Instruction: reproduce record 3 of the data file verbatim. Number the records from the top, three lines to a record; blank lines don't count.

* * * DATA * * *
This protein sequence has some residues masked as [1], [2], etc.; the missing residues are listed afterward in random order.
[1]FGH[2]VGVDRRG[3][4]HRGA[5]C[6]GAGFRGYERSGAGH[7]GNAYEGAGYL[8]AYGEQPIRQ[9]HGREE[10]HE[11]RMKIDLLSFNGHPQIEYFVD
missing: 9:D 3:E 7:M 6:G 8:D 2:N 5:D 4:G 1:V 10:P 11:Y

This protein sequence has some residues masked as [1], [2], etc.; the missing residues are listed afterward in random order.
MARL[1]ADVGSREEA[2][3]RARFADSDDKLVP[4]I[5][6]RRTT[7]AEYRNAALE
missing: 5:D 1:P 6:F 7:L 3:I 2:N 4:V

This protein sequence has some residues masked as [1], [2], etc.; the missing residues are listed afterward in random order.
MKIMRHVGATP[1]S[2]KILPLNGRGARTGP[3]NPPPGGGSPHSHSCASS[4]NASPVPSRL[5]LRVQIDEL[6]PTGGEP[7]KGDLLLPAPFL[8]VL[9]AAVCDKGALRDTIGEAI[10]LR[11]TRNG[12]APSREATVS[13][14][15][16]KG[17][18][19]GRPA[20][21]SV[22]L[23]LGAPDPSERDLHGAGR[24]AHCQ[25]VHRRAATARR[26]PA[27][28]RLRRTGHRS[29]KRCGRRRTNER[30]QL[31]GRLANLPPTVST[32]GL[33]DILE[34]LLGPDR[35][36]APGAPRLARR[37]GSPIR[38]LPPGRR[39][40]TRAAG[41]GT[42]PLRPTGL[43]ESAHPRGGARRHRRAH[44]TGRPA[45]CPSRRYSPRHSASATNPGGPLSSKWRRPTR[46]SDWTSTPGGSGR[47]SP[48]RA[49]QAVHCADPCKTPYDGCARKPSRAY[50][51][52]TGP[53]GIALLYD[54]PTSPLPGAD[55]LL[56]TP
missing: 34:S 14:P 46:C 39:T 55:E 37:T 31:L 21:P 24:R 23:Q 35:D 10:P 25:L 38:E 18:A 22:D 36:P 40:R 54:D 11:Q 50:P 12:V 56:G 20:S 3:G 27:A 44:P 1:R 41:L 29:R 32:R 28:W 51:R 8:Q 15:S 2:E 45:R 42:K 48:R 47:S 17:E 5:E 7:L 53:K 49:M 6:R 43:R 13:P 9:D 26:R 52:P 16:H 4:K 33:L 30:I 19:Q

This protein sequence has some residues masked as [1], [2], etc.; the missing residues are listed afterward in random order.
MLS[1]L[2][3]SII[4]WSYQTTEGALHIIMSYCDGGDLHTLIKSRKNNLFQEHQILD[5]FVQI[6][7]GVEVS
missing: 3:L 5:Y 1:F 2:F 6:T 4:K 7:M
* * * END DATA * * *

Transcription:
This protein sequence has some residues masked as [1], [2], etc.; the missing residues are listed afterward in random order.
MKIMRHVGATP[1]S[2]KILPLNGRGARTGP[3]NPPPGGGSPHSHSCASS[4]NASPVPSRL[5]LRVQIDEL[6]PTGGEP[7]KGDLLLPAPFL[8]VL[9]AAVCDKGALRDTIGEAI[10]LR[11]TRNG[12]APSREATVS[13][14][15][16]KG[17][18][19]GRPA[20][21]SV[22]L[23]LGAPDPSERDLHGAGR[24]AHCQ[25]VHRRAATARR[26]PA[27][28]RLRRTGHRS[29]KRCGRRRTNER[30]QL[31]GRLANLPPTVST[32]GL[33]DILE[34]LLGPDR[35][36]APGAPRLARR[37]GSPIR[38]LPPGRR[39][40]TRAAG[41]GT[42]PLRPTGL[43]ESAHPRGGARRHRRAH[44]TGRPA[45]CPSRRYSPRHSASATNPGGPLSSKWRRPTR[46]SDWTSTPGGSGR[47]SP[48]RA[49]QAVHCADPCKTPYDGCARKPSRAY[50][51][52]TGP[53]GIALLYD[54]PTSPLPGAD[55]LL[56]TP
missing: 34:S 14:P 46:C 39:T 55:E 37:T 31:L 21:P 24:R 23:Q 35:D 10:P 25:L 38:E 18:A 22:D 36:P 40:R 54:D 11:Q 50:P 12:V 56:G 20:S 3:G 27:A 44:P 1:R 41:L 29:R 32:R 28:W 51:R 8:Q 15:S 2:E 45:R 42:K 48:R 47:S 17:E 5:E 7:L 53:K 49:M 6:R 43:R 13:P 9:D 26:R 52:P 16:H 4:K 33:L 30:I 19:Q